Photos: what Hurricane Florence’s destruction looks like on the ground

Photos: what Hurricane Florence’s destruction looks like on the ground
A pickup truck drives on a flooded road past a farmhouse surrounded by flooded fields from Hurricane Florence in Hyde County, North Carolina, Saturday, Sept. 15, 2018.



The most telling images we’ve seen so far from Florence’s path.

The remnants of Hurricane Florence are finally exiting the Carolinas. The region has been deluged by historic amounts of rainfall — best measured in feet in many locations — and floodwaters along rivers inland are still rising. Wilmington, North Carolina, saw nearly 27 inches of rain. Other locations saw more than 30. Sand dunes disappeared from the coast in the storm surge.


The hazards associated with this storm haven’t ended; rivers are swollen, and there’s a risk that dams could be breached. And in the meantime, we’re getting a clearer sense of its toll.


At a news conference on Monday, North Carolina Gov. Roy Cooper confirmed there were 17 storm-related deaths in his state. Some 2,600 people and 300 animals have been rescued, he said, and rescues are still “ongoing.”


“Even though the rain is moving away, the ground is saturated,” Cooper said. “Even a small amount of rain can cause flash flooding.” In total, the New York Times reports, the storm has claimed 23 lives, including an infant.


In North Carolina, 484,000 people are without power, Additionally, there are more than 17,000 people in South Carolina and 13,600 in Virginia without power. Many roadways are still dangerous and flooded. And there may be environmental hazards as well: 2,000 cubic yards of coal ash — a toxic byproduct of coal power production — spilled from a landfill near Wilmington. It’s yet unclear if the spill was washed into the Cape Fear River, which could potentially transport the heavy-metal-laden ash to the ocean.


There will be a lot of cleaning up, damage assessment, and rebuilding to do. Here’s what the situation looks like on the ground.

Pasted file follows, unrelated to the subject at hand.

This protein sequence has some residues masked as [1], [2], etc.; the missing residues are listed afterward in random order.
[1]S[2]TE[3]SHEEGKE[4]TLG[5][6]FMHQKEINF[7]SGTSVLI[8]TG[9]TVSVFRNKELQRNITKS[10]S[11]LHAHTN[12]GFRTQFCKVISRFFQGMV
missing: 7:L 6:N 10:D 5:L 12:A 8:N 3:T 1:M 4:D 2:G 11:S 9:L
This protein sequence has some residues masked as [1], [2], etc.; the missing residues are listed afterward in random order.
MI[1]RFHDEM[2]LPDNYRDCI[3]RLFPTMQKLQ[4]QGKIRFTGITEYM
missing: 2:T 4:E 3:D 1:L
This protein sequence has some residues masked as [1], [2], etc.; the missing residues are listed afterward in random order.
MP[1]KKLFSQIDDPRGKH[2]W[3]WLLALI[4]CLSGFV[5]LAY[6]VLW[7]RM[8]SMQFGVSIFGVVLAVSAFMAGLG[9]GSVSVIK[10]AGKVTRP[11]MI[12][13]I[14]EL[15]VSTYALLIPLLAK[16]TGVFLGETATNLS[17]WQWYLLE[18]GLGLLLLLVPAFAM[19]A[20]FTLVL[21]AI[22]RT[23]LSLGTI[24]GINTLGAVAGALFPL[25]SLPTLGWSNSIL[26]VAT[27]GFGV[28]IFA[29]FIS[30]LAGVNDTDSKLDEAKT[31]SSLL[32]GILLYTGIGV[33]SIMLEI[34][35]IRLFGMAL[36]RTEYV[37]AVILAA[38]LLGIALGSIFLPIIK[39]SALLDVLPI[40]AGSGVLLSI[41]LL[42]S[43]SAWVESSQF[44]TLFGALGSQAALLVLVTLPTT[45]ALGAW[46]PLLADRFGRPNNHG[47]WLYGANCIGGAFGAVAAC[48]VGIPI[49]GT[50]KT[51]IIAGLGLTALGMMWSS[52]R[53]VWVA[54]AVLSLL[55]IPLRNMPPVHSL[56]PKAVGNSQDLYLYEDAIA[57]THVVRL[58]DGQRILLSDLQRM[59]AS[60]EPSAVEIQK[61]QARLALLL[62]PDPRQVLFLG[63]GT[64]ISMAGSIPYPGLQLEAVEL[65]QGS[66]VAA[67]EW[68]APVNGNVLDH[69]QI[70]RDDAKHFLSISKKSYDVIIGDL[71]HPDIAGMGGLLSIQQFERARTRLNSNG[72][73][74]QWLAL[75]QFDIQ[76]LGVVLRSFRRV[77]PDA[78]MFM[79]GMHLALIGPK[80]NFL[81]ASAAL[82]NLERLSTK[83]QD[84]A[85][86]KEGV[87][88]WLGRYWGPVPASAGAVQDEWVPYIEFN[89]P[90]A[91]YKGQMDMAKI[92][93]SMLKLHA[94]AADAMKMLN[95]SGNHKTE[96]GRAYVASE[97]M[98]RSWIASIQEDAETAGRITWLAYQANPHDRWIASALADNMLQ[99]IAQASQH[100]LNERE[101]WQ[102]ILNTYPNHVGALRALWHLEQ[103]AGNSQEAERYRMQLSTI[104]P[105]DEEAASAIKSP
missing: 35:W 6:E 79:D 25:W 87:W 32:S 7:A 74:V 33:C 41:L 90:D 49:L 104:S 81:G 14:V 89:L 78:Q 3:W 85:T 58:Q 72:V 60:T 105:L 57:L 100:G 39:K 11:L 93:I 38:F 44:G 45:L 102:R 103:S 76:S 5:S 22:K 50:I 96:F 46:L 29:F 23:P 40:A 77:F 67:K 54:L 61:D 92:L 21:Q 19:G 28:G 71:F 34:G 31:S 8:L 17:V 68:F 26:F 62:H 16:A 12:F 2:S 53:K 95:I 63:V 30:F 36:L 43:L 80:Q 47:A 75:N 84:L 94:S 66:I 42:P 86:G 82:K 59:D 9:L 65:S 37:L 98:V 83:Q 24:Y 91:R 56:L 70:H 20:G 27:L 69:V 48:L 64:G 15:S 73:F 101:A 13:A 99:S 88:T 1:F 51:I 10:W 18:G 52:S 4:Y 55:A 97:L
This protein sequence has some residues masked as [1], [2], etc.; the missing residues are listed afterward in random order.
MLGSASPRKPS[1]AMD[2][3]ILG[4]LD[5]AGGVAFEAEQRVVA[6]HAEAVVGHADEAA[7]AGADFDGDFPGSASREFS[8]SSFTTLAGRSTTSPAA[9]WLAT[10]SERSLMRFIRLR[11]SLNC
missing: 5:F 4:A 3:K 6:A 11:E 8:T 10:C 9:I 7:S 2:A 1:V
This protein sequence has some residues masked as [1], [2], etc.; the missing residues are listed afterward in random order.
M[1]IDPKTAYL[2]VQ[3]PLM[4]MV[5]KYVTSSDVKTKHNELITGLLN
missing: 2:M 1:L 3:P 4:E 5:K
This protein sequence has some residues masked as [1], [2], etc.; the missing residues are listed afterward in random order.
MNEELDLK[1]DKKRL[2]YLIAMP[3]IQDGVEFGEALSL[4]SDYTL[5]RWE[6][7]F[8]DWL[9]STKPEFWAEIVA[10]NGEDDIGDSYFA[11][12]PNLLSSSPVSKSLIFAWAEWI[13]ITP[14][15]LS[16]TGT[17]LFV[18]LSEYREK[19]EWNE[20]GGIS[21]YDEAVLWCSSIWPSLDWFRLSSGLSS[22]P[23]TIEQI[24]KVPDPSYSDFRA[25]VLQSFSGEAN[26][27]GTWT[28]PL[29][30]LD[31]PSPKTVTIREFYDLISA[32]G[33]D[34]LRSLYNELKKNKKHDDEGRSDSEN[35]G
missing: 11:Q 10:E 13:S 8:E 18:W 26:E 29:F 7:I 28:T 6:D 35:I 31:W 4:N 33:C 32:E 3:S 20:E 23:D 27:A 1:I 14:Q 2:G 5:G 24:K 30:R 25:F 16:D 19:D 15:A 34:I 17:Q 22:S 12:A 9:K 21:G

Getty Images
The Northeast Cape Fear River is swollen due to the heavy rain from Hurricane Florence on September 17, 2018, in Castle Hayne, North Carolina.




Devastating destruction from #Florence pic.twitter.com/I0elw0g56O

— AMHQ (@AMHQ) September 17, 2018





AP
US Coast Guard rescuers approach Willie Schubert atop a stranded van in Pollocksville, North Carolina, on September 17.




AP
A group of local fishermen keep an eye on the Cape Fear River as they stage for potential water rescues in Fayetteville on September 16.




Surf City, North Carolina before and after Hurricane Florence. Amazing to see the piers/stilts doing their job. Crazy to see the sand dunes disappear into the road. pic.twitter.com/OgnuA3v3By

— Adam Epstein (@AdamWGME) September 17, 2018





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Floodwaters from Hurricane Florence surround a house and flow along the street on September 16 in Fayetteville, North Carolina.




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A car drives down a flooded road on September 16, 2018, in Leland, North Carolina.




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A local business is flooded on September 16, 2018, in Wilmington, North Carolina.




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People push a vehicle that stalled as it passed through the floodwaters on September 15 in Warsaw, North Carolina.




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Portions of a boat dock and boardwalk are destroyed by powerful wind and waves as Hurricane Florence arrives on September 13, 2018, in Atlantic Beach, North Carolina.




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Diamond Dillahunt, 2-year-old Ta-Layah Koonce, and Shkoel Collins survey the flooding at the Trent Court public housing apartments after the Neuse River topped its banks during Hurricane Florence on September 13, 2018, in New Bern, North Carolina.




Robert Simmons Jr. was among those seeking refuge Friday afternoon in New Bern, North Carolina during Hurricane #Florence along with his kitten – named "Survivor." https://t.co/3wqVC8P1yZ pic.twitter.com/wJ6WHGP6J6

— ABC News (@ABC) September 16, 2018